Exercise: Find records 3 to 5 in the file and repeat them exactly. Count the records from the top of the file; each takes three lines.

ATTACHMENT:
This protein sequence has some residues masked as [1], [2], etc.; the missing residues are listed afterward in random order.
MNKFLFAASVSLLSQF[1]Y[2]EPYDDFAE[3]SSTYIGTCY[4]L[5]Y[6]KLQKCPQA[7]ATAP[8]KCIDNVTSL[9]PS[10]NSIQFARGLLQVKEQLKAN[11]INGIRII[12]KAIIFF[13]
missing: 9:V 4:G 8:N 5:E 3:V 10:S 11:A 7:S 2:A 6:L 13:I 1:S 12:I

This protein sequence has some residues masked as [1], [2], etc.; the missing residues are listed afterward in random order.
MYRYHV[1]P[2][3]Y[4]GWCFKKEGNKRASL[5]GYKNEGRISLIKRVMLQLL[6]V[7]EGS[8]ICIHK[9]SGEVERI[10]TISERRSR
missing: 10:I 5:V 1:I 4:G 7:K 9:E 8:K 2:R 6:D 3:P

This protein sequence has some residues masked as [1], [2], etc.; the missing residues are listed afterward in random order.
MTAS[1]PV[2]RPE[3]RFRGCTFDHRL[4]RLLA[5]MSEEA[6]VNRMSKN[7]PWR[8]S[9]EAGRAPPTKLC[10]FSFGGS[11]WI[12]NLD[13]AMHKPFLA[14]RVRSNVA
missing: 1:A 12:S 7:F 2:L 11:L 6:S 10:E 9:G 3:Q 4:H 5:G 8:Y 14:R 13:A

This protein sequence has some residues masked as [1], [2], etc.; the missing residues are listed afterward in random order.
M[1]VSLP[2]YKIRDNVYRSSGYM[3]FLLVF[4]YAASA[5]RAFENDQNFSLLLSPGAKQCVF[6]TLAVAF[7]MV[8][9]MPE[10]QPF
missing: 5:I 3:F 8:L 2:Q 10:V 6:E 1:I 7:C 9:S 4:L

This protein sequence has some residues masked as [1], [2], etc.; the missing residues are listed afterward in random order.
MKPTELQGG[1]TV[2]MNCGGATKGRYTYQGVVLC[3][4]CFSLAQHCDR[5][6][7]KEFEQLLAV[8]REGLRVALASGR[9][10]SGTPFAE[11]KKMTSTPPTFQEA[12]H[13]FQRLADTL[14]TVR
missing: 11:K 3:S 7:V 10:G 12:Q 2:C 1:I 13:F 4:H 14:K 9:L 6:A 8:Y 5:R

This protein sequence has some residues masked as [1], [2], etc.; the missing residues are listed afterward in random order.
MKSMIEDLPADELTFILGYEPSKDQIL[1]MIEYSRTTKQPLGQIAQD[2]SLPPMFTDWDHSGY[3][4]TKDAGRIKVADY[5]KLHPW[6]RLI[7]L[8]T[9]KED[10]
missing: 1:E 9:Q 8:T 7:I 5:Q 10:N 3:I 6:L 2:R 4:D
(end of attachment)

This protein sequence has some residues masked as [1], [2], etc.; the missing residues are listed afterward in random order.
MTAS[1]PV[2]RPE[3]RFRGCTFDHRL[4]RLLA[5]MSEEA[6]VNRMSKN[7]PWR[8]S[9]EAGRAPPTKLC[10]FSFGGS[11]WI[12]NLD[13]AMHKPFLA[14]RVRSNVA
missing: 1:A 12:S 7:F 2:L 11:L 6:S 10:E 9:G 3:Q 4:H 5:G 8:Y 14:R 13:A

This protein sequence has some residues masked as [1], [2], etc.; the missing residues are listed afterward in random order.
M[1]VSLP[2]YKIRDNVYRSSGYM[3]FLLVF[4]YAASA[5]RAFENDQNFSLLLSPGAKQCVF[6]TLAVAF[7]MV[8][9]MPE[10]QPF
missing: 5:I 3:F 8:L 2:Q 10:V 6:E 1:I 7:C 9:S 4:L

This protein sequence has some residues masked as [1], [2], etc.; the missing residues are listed afterward in random order.
MKPTELQGG[1]TV[2]MNCGGATKGRYTYQGVVLC[3][4]CFSLAQHCDR[5][6][7]KEFEQLLAV[8]REGLRVALASGR[9][10]SGTPFAE[11]KKMTSTPPTFQEA[12]H[13]FQRLADTL[14]TVR
missing: 11:K 3:S 7:V 10:G 12:Q 2:C 1:I 13:F 4:H 14:K 9:L 6:A 8:Y 5:R